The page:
The Scottish Crofting Federation (SCF) appeared before the Scottish Parliament Rural Affairs Committee to support the petition raised by the SCF calling for government action on the wild goose epidemic in crofting areas.
“It is undisputed that there is a problem with wild goose populations escalating and out of control in crofting areas,” said SCF Chief Executive Patrick Krause.
“But Scottish Government cut the budget in 2008 and so we are petitioning the Scottish Parliament to support our call on the government to increase resources, especially to areas such as the Uists where the greylag geese are threatening the future of crofting.”
South Uist crofter and SCF Director Roddy MacDonald added: “Goose numbers have increased significantly, some ten-fold over the last decade and the budget cuts have contributed to this. Greylag geese have been resident in these islands for many years but the problems caused have escalated dramatically over the last number of years.
“Crofters are despairing as they see the geese destroy their crops and their grazing. We had an effective method of control, the ‘Machair Life Project’, which had community support, but the funding for the scheme has now ceased.”
Mr MacDonald continued: “Wild goose meat can be sold now but the licencing is very restrictive and, despite the demand, we are not allowed to sell meat off the islands.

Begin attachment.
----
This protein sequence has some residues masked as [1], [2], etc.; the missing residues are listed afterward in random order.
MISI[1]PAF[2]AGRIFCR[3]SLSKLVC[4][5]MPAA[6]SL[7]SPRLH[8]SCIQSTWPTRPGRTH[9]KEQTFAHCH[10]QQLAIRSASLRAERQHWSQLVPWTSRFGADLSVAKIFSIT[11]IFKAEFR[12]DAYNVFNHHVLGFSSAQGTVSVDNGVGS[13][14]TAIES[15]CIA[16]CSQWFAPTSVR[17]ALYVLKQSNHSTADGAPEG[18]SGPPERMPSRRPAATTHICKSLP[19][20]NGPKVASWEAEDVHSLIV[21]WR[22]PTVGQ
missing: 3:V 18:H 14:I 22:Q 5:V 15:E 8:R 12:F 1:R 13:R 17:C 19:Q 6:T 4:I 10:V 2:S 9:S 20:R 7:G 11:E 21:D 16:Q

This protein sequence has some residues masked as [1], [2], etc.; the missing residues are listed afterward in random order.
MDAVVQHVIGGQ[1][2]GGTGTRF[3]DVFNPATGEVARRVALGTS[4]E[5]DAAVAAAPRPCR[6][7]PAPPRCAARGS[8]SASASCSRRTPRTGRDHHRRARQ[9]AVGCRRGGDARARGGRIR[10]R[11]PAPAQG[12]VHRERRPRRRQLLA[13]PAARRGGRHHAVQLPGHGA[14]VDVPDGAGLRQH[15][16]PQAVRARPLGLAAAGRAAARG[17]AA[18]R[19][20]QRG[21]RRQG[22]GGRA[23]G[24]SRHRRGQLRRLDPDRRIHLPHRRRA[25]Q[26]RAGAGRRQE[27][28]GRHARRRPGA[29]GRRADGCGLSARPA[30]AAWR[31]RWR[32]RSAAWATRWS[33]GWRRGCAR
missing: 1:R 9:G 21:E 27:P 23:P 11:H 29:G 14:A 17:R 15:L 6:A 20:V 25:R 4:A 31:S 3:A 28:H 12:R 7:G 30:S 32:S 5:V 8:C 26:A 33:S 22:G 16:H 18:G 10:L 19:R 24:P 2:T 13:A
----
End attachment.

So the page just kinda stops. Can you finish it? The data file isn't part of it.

“This is a great resource and a sustainable means of controlling the geese, a natural, community-led method. We just need a bit more financial support from the government and to open up the market for goose meat sales.”
There is also an agricultural problem with the Greenland Barnacle geese on Islay, but unlike the greylags in Uist and Orkney, the Barnacle is rare and therefore protected.
Scotland has less than 5% of the world’s Greylags but 75% of the world’s Barnacles.
A goose control programme on Islay, which costs the public around £1,000,000 a year, pays farmers to shoot and scare the Barnacles to protect crops.
In stark contrast, in the Uists currently only £10,000 per year is spent on reducing goose numbers through the SNH Adaptive Management programme.
Crofters are asking for it to be raised to £80,000 per year to re-instate the Machair Life crop protection project to complement the SNH work.
My Krause concluded: “The Machair Life crop protection project, running with the SNH Adaptive Management scheme has been very effective and the cost seems a small price to pay to protect the world’s only arable machair system and some of Europe’s finest High Nature Value farming.
“Our petition has brought this issue into focus and we are pleased that the Scottish Parliament has taken it on board. Now we wait for the Scottish Government to do the right thing before it is too late.”